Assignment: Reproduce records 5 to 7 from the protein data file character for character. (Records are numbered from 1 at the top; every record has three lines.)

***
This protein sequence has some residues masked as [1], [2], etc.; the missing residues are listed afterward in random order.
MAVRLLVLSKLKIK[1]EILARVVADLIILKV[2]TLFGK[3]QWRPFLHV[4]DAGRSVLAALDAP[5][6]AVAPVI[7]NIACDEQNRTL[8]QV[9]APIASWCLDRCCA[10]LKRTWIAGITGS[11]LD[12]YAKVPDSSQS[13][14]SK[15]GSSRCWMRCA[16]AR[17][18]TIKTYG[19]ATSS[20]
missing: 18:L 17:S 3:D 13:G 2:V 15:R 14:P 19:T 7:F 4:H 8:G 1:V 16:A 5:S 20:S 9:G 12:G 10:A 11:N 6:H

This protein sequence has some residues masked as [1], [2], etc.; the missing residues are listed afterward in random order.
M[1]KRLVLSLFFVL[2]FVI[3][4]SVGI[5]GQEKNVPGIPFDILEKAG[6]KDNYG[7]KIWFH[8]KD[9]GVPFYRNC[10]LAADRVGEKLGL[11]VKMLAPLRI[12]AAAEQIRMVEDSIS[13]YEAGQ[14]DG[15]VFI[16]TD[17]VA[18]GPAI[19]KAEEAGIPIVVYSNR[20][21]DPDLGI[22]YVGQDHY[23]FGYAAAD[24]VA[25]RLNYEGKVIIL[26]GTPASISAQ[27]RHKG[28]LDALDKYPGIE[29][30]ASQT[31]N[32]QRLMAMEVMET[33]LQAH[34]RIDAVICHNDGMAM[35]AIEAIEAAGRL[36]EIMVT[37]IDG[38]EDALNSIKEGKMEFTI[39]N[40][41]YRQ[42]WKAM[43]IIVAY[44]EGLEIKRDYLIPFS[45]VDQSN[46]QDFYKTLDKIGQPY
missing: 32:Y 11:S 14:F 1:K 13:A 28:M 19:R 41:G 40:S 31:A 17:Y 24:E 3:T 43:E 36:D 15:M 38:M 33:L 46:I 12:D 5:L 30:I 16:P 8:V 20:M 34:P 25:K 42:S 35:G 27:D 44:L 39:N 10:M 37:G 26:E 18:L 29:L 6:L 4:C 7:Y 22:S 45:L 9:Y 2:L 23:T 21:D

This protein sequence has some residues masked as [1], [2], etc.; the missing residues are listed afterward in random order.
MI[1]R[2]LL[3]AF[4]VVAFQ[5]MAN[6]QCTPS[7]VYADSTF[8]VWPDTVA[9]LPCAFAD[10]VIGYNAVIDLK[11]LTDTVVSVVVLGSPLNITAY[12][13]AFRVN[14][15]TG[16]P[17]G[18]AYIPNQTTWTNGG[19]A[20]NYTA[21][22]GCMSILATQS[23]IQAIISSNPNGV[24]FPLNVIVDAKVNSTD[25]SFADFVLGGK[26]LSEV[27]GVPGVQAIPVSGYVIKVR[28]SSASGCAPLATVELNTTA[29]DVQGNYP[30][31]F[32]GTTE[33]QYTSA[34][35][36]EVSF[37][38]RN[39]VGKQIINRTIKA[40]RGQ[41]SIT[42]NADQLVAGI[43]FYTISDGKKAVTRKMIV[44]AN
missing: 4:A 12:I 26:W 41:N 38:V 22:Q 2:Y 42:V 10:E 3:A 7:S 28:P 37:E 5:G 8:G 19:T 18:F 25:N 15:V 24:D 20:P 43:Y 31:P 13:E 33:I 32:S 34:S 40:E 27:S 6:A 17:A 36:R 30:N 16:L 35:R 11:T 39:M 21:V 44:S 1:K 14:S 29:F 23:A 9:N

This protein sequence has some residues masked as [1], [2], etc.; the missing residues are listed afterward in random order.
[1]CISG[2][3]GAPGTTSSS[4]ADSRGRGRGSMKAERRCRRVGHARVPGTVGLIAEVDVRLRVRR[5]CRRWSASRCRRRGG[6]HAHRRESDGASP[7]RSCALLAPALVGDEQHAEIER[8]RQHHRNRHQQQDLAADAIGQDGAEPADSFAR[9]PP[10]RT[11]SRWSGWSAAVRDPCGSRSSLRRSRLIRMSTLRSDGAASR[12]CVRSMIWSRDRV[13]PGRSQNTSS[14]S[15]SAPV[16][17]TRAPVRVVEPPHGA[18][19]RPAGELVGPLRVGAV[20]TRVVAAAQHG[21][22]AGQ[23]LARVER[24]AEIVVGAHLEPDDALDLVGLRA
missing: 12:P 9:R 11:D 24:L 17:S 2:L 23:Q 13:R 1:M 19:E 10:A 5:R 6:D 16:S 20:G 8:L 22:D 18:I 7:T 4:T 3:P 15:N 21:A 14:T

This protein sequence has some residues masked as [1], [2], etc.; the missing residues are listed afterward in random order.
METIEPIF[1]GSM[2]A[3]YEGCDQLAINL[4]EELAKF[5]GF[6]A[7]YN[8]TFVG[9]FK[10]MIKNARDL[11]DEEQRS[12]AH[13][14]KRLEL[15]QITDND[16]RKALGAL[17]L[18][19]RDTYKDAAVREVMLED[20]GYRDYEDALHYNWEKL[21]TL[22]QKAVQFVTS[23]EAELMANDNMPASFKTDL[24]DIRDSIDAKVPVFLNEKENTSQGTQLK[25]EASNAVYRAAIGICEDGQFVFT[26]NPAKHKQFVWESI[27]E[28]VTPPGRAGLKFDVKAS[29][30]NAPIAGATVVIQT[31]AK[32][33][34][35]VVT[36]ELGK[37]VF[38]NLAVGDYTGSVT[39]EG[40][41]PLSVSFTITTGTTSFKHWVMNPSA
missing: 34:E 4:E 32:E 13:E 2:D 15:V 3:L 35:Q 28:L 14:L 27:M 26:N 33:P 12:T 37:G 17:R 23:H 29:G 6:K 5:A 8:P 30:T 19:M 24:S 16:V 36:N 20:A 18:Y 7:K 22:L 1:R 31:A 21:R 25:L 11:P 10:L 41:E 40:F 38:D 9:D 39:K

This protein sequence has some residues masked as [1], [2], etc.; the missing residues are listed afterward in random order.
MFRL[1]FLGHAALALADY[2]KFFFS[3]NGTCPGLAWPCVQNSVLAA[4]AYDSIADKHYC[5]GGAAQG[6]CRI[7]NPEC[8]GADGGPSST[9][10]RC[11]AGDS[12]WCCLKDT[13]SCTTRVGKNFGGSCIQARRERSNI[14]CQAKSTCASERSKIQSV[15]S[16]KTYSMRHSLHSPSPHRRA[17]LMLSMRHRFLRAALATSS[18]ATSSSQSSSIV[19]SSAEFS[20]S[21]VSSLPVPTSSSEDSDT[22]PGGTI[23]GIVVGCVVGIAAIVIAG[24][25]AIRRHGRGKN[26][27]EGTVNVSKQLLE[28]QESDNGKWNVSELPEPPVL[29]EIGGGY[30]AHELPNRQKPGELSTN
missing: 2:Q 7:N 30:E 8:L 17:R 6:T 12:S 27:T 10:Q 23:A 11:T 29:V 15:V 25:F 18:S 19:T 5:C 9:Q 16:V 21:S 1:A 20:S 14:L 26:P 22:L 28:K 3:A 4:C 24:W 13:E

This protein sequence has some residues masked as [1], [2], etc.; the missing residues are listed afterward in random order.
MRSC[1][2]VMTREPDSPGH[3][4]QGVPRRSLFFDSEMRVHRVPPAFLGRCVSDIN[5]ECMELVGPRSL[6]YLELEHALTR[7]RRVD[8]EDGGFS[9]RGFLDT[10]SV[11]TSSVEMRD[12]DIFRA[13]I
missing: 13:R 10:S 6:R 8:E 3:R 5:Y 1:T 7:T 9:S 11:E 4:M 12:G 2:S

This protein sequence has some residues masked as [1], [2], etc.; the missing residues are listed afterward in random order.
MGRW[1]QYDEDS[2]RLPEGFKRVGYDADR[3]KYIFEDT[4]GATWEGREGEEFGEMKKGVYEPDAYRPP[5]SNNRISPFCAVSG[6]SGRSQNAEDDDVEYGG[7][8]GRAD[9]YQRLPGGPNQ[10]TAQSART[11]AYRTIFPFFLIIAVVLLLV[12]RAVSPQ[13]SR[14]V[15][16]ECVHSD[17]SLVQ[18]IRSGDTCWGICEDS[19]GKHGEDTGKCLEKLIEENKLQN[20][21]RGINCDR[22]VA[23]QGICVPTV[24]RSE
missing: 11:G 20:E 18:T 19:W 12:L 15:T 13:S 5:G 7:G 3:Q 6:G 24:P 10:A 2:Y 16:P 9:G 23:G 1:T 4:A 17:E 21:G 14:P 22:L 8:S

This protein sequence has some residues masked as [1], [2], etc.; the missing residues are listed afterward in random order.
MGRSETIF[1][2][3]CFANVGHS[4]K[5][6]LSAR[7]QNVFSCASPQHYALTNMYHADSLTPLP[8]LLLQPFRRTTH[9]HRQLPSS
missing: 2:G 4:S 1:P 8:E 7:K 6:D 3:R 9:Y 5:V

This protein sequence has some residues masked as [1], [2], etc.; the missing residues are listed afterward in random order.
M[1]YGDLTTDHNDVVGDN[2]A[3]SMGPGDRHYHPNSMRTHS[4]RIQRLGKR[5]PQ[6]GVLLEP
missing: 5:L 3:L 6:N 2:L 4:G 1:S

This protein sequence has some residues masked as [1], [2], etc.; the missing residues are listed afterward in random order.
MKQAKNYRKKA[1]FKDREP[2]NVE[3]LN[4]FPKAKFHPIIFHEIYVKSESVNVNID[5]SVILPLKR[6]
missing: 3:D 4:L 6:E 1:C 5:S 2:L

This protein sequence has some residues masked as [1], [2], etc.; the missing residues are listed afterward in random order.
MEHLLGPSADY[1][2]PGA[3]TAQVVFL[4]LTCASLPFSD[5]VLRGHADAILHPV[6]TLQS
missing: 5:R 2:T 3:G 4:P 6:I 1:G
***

This protein sequence has some residues masked as [1], [2], etc.; the missing residues are listed afterward in random order.
METIEPIF[1]GSM[2]A[3]YEGCDQLAINL[4]EELAKF[5]GF[6]A[7]YN[8]TFVG[9]FK[10]MIKNARDL[11]DEEQRS[12]AH[13][14]KRLEL[15]QITDND[16]RKALGAL[17]L[18][19]RDTYKDAAVREVMLED[20]GYRDYEDALHYNWEKL[21]TL[22]QKAVQFVTS[23]EAELMANDNMPASFKTDL[24]DIRDSIDAKVPVFLNEKENTSQGTQLK[25]EASNAVYRAAIGICEDGQFVFT[26]NPAKHKQFVWESI[27]E[28]VTPPGRAGLKFDVKAS[29][30]NAPIAGATVVIQT[31]AK[32][33][34][35]VVT[36]ELGK[37]VF[38]NLAVGDYTGSVT[39]EG[40][41]PLSVSFTITTGTTSFKHWVMNPSA
missing: 34:E 4:E 32:E 13:E 2:D 15:V 3:L 35:Q 28:L 14:L 27:M 26:N 33:P 12:T 37:G 17:R 23:H 29:G 6:K 5:A 8:P 30:T 19:M 24:S 16:V 36:N 20:A 18:Y 7:K 22:L 1:R 31:A 21:R 25:L 11:P 10:L 41:E 40:F 38:D 9:D 39:K

This protein sequence has some residues masked as [1], [2], etc.; the missing residues are listed afterward in random order.
MFRL[1]FLGHAALALADY[2]KFFFS[3]NGTCPGLAWPCVQNSVLAA[4]AYDSIADKHYC[5]GGAAQG[6]CRI[7]NPEC[8]GADGGPSST[9][10]RC[11]AGDS[12]WCCLKDT[13]SCTTRVGKNFGGSCIQARRERSNI[14]CQAKSTCASERSKIQSV[15]S[16]KTYSMRHSLHSPSPHRRA[17]LMLSMRHRFLRAALATSS[18]ATSSSQSSSIV[19]SSAEFS[20]S[21]VSSLPVPTSSSEDSDT[22]PGGTI[23]GIVVGCVVGIAAIVIAG[24][25]AIRRHGRGKN[26][27]EGTVNVSKQLLE[28]QESDNGKWNVSELPEPPVL[29]EIGGGY[30]AHELPNRQKPGELSTN
missing: 2:Q 7:N 30:E 8:L 17:R 6:T 12:S 27:T 10:Q 23:A 11:T 29:V 15:V 25:F 18:S 19:T 5:C 9:Q 16:V 21:S 1:A 20:S 14:L 26:P 22:L 28:K 3:A 4:C 24:W 13:E

This protein sequence has some residues masked as [1], [2], etc.; the missing residues are listed afterward in random order.
MRSC[1][2]VMTREPDSPGH[3][4]QGVPRRSLFFDSEMRVHRVPPAFLGRCVSDIN[5]ECMELVGPRSL[6]YLELEHALTR[7]RRVD[8]EDGGFS[9]RGFLDT[10]SV[11]TSSVEMRD[12]DIFRA[13]I
missing: 13:R 10:S 6:R 8:E 3:R 5:Y 1:T 7:T 9:S 11:E 4:M 12:G 2:S